NEW ORLEANS — Envestnet is getting into the insurance business.
The technology and platform giant will begin offering insurance products on its platform later this year, Envestnet President Bill Crager said at the company's annual conference.
"We're going to fully integrate insurance into the life cycle of advice on the Envestnet platform," Crager said, while addressing the conference's opening general session.
Annuities from various insurance companies will be on the platform, Crager said, but he didn't provide more details. Instead, he and Envestnet CEO Jud Bergman spent most of their opening presentations describing the company's vision of enabling advisors to help clients achieve "financial wellness" as a key strategic goal.
Envestnet sees planning, budgeting, investing, managing credit and protection through insurance as the cornerstones of financial wellness, Bergman said. "We want to continue to find ways to expand what advice means," he stressed.
Getting into insurance is "a great move for Envestnet," says consultant Craig Iskowitz, principal of the Ezra Group. "This sets them apart from their platform competitors. Insurance is something no one else has. It's one less reason for an advisor to get off the Envestnet platform."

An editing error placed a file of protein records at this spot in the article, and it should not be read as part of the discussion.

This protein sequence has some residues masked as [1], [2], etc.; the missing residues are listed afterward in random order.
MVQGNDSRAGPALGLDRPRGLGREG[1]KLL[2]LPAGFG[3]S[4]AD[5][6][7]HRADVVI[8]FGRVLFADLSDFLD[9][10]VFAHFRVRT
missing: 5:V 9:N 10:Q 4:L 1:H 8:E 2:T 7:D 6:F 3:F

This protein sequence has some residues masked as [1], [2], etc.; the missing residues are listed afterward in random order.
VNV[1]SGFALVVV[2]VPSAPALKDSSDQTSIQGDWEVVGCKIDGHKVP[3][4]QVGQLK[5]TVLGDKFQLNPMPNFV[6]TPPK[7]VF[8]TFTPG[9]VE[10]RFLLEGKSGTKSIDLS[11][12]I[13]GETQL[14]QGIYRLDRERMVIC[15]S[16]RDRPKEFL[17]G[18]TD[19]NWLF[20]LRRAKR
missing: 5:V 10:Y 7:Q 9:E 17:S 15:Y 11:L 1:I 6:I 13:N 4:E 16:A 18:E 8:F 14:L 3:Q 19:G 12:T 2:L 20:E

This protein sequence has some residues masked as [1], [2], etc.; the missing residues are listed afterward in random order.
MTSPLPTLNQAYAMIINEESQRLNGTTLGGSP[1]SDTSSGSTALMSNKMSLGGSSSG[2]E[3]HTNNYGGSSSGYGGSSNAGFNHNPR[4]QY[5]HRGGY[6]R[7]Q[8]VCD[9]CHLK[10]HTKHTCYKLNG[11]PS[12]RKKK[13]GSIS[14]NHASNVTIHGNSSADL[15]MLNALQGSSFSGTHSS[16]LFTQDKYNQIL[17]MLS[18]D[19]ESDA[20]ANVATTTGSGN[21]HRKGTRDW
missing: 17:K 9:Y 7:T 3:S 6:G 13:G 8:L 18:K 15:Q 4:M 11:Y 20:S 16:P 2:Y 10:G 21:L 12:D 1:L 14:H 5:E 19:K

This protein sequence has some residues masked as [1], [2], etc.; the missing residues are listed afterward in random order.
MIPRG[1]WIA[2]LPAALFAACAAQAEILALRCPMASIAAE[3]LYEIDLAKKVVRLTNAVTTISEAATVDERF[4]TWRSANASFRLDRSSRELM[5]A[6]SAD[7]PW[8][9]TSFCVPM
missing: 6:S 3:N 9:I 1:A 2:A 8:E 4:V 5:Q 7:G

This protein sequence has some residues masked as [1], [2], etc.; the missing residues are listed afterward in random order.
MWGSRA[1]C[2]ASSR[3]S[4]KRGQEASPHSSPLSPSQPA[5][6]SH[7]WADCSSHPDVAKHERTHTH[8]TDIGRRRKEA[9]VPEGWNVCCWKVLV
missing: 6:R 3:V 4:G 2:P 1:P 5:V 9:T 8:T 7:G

Envestnet's primary market will be insurance broker-dealers, Iskowitz says. While most RIAs don't offer insurance, having the products on Envestnet's platform will make it easier if they choose to do so, he adds.
Bergman also unveiled Envestnet Envision, a new enterprise data-management product that combines data aggregation, machine learning, and performance reporting and advanced analytics.
Envision will aggregate data within Envestnet and Open ENV APIs, Bergman said. Advisors will be able to gather data from various systems, import market and competitor data into internal reports, and adapt conventional systems such as books and records data, he added.
Envestnet will also focus more on predictive analytics in the coming year, Crager said.
For example, data and "forensic analytics" will allow advisors to see what types of funds and product assets are flowing in now and in the future, Crager said. Predictive analytics can also be used to let advisors know what issues their clients can expect to face and will want to talk about — and can also predict which clients are most likely to leave.
Technology rollouts notwithstanding, Crager told advisors that emotion and storytelling were key to an advisors' success.
"The human mind is hard-wired to hear stories," he said, "The human element is what will help drive better outcomes."
Craig described what he called "the life cycle of advice" as aggregating data, having a goals-based plan, making recommendations and overseeing and monitoring the ways to achieve the plan.
Artificial intelligence and better data will continue to improve, he said, but advisors will remain essential to "helping clients navigate the path to reach their financial goals," Craig says.